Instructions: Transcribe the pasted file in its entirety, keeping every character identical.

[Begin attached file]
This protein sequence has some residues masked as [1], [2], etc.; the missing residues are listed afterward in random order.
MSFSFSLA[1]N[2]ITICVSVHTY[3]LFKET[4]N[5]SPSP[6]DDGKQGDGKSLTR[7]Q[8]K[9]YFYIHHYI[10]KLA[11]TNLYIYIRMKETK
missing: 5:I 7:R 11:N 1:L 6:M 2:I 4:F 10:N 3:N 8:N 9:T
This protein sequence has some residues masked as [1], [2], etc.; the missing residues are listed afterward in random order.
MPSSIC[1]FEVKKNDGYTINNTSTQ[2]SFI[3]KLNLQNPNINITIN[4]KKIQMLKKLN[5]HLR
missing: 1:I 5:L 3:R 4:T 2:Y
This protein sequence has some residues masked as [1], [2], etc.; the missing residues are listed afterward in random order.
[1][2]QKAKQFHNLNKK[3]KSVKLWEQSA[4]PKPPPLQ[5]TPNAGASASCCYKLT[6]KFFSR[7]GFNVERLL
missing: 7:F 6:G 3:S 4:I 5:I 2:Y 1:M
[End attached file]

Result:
This protein sequence has some residues masked as [1], [2], etc.; the missing residues are listed afterward in random order.
MSFSFSLA[1]N[2]ITICVSVHTY[3]LFKET[4]N[5]SPSP[6]DDGKQGDGKSLTR[7]Q[8]K[9]YFYIHHYI[10]KLA[11]TNLYIYIRMKETK
missing: 5:I 7:R 11:N 1:L 6:M 2:I 4:F 10:N 3:N 8:N 9:T
This protein sequence has some residues masked as [1], [2], etc.; the missing residues are listed afterward in random order.
MPSSIC[1]FEVKKNDGYTINNTSTQ[2]SFI[3]KLNLQNPNINITIN[4]KKIQMLKKLN[5]HLR
missing: 1:I 5:L 3:R 4:T 2:Y
This protein sequence has some residues masked as [1], [2], etc.; the missing residues are listed afterward in random order.
[1][2]QKAKQFHNLNKK[3]KSVKLWEQSA[4]PKPPPLQ[5]TPNAGASASCCYKLT[6]KFFSR[7]GFNVERLL
missing: 7:F 6:G 3:S 4:I 5:I 2:Y 1:M